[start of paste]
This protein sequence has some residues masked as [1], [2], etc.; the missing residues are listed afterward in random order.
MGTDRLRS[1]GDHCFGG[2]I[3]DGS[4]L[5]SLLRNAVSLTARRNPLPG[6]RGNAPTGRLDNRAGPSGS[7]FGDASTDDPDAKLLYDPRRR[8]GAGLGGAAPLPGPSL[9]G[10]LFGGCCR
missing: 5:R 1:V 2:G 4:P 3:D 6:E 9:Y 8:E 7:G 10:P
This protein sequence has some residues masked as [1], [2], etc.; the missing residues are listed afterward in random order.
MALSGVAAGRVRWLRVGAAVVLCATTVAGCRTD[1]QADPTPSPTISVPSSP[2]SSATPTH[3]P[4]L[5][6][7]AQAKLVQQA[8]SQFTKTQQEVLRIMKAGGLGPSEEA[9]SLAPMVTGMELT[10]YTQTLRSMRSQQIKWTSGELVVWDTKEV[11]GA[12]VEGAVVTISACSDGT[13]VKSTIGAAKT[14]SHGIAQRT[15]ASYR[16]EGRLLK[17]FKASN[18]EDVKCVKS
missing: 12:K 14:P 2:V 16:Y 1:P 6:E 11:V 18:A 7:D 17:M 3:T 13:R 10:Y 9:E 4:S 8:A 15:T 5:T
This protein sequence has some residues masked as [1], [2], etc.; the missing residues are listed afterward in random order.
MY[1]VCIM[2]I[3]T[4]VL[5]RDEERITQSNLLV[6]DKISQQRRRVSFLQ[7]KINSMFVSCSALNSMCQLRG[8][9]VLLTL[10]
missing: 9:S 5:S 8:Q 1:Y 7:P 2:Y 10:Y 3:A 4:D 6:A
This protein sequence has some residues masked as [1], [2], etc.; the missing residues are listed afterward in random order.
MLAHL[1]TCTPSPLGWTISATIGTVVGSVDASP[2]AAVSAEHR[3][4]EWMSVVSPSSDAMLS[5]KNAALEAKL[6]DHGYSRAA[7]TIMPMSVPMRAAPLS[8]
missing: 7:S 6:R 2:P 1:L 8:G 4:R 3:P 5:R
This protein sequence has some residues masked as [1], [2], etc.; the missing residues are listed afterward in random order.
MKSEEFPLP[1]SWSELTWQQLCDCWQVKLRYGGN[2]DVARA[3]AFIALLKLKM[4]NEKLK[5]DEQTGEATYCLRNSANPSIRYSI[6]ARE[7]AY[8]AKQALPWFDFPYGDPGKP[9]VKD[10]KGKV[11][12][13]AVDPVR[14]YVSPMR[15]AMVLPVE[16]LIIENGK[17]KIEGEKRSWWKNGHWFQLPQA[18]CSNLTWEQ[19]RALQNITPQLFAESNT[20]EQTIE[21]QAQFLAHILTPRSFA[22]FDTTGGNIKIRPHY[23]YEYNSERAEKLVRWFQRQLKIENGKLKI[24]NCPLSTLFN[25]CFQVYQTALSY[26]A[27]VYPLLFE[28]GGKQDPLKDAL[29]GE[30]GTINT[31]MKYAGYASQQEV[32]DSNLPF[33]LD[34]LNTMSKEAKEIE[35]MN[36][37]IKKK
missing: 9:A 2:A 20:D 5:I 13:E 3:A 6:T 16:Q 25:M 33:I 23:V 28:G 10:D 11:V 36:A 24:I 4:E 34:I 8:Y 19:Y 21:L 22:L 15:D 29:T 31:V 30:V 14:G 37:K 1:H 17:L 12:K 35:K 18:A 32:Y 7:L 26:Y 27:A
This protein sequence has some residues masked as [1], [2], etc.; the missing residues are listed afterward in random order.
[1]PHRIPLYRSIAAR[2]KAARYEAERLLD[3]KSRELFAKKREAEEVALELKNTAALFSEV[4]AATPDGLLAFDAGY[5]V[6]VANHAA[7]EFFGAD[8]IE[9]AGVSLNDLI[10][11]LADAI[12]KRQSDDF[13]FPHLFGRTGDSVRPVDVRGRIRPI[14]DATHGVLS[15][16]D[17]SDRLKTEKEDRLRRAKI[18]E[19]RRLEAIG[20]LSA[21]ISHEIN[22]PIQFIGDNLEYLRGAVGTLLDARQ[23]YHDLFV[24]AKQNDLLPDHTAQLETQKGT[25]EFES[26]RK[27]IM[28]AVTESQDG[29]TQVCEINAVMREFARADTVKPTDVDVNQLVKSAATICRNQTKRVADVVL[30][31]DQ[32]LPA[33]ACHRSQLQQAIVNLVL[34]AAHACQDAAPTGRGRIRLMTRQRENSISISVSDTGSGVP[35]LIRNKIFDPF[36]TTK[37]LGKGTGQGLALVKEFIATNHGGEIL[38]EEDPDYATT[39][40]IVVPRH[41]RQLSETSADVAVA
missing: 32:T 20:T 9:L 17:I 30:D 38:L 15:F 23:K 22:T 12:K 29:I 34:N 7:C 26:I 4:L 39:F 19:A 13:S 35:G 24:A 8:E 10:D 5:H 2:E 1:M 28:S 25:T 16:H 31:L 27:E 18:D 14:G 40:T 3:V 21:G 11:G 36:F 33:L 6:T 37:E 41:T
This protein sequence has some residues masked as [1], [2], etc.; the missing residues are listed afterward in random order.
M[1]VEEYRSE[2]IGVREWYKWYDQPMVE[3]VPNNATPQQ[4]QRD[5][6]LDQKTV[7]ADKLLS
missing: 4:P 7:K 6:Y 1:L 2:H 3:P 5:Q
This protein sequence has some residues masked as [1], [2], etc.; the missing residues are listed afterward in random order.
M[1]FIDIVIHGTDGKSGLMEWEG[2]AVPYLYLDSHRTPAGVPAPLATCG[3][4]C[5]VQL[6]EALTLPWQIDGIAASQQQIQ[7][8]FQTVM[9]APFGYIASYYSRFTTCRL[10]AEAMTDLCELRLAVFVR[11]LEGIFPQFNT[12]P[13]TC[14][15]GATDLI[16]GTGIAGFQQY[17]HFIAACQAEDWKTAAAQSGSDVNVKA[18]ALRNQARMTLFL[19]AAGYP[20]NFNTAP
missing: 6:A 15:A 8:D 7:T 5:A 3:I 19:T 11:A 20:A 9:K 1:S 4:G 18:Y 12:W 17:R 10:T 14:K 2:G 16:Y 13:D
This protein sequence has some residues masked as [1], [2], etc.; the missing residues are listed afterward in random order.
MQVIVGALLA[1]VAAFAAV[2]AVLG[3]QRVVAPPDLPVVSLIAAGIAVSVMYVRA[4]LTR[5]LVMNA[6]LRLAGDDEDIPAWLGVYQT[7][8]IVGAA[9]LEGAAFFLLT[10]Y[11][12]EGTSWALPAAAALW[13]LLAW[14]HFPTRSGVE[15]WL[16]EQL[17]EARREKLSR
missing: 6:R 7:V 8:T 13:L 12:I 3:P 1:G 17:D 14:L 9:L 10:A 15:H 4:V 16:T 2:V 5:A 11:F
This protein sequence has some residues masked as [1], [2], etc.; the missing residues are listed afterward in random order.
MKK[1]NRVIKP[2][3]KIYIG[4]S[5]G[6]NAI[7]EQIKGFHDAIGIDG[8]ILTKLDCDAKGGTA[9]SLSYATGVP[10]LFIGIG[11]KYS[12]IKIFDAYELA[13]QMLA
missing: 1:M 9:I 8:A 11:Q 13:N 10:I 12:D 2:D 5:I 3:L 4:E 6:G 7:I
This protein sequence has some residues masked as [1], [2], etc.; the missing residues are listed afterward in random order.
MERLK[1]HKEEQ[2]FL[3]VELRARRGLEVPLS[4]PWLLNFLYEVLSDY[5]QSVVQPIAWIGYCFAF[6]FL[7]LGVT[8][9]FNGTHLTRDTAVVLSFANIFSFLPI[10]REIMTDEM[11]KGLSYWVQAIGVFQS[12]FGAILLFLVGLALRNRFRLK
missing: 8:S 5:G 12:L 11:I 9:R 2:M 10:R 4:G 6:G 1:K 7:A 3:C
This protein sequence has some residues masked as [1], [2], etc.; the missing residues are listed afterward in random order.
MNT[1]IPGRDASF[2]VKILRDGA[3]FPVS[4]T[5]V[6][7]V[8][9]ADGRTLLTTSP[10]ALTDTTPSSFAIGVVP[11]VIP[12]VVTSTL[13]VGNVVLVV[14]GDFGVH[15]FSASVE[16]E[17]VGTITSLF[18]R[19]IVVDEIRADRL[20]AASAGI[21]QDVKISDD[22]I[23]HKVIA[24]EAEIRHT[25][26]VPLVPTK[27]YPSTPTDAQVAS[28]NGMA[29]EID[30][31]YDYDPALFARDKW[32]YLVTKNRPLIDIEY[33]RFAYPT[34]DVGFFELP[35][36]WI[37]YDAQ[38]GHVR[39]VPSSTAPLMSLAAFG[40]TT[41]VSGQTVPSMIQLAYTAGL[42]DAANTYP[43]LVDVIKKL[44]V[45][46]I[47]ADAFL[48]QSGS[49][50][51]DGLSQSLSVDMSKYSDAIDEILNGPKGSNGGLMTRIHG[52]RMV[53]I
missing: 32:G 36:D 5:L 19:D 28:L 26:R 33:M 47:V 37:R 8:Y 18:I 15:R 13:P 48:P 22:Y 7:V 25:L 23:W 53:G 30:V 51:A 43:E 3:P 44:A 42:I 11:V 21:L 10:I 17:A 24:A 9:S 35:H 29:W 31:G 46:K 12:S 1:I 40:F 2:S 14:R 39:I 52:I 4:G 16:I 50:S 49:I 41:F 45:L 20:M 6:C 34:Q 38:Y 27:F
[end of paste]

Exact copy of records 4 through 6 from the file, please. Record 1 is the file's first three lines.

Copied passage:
This protein sequence has some residues masked as [1], [2], etc.; the missing residues are listed afterward in random order.
MLAHL[1]TCTPSPLGWTISATIGTVVGSVDASP[2]AAVSAEHR[3][4]EWMSVVSPSSDAMLS[5]KNAALEAKL[6]DHGYSRAA[7]TIMPMSVPMRAAPLS[8]
missing: 7:S 6:R 2:P 1:L 8:G 4:R 3:P 5:R
This protein sequence has some residues masked as [1], [2], etc.; the missing residues are listed afterward in random order.
MKSEEFPLP[1]SWSELTWQQLCDCWQVKLRYGGN[2]DVARA[3]AFIALLKLKM[4]NEKLK[5]DEQTGEATYCLRNSANPSIRYSI[6]ARE[7]AY[8]AKQALPWFDFPYGDPGKP[9]VKD[10]KGKV[11][12][13]AVDPVR[14]YVSPMR[15]AMVLPVE[16]LIIENGK[17]KIEGEKRSWWKNGHWFQLPQA[18]CSNLTWEQ[19]RALQNITPQLFAESNT[20]EQTIE[21]QAQFLAHILTPRSFA[22]FDTTGGNIKIRPHY[23]YEYNSERAEKLVRWFQRQLKIENGKLKI[24]NCPLSTLFN[25]CFQVYQTALSY[26]A[27]VYPLLFE[28]GGKQDPLKDAL[29]GE[30]GTINT[31]MKYAGYASQQEV[32]DSNLPF[33]LD[34]LNTMSKEAKEIE[35]MN[36][37]IKKK
missing: 9:A 2:A 20:D 5:I 13:E 3:A 6:T 16:Q 25:M 33:I 23:V 28:G 10:D 11:V 36:A 24:I 4:E 34:I 8:Y 19:Y 21:L 22:L 15:D 29:T 31:V 30:V 14:G 37:K 1:H 17:L 12:K 35:K 18:A 32:Y 7:L 26:Y 27:A
This protein sequence has some residues masked as [1], [2], etc.; the missing residues are listed afterward in random order.
[1]PHRIPLYRSIAAR[2]KAARYEAERLLD[3]KSRELFAKKREAEEVALELKNTAALFSEV[4]AATPDGLLAFDAGY[5]V[6]VANHAA[7]EFFGAD[8]IE[9]AGVSLNDLI[10][11]LADAI[12]KRQSDDF[13]FPHLFGRTGDSVRPVDVRGRIRPI[14]DATHGVLS[15][16]D[17]SDRLKTEKEDRLRRAKI[18]E[19]RRLEAIG[20]LSA[21]ISHEIN[22]PIQFIGDNLEYLRGAVGTLLDARQ[23]YHDLFV[24]AKQNDLLPDHTAQLETQKGT[25]EFES[26]RK[27]IM[28]AVTESQDG[29]TQVCEINAVMREFARADTVKPTDVDVNQLVKSAATICRNQTKRVADVVL[30][31]DQ[32]LPA[33]ACHRSQLQQAIVNLVL[34]AAHACQDAAPTGRGRIRLMTRQRENSISISVSDTGSGVP[35]LIRNKIFDPF[36]TTK[37]LGKGTGQGLALVKEFIATNHGGEIL[38]EEDPDYATT[39][40]IVVPRH[41]RQLSETSADVAVA
missing: 32:T 20:T 9:L 17:I 30:D 38:L 15:F 23:K 22:T 12:K 29:I 34:N 7:C 26:I 4:L 39:F 19:A 13:S 35:G 24:A 8:E 10:D 5:H 2:E 1:M 28:S 25:T 16:H 31:L 27:E 18:D 14:G 40:T 3:V 21:G 11:G 36:F 33:L 6:T 37:E 41:T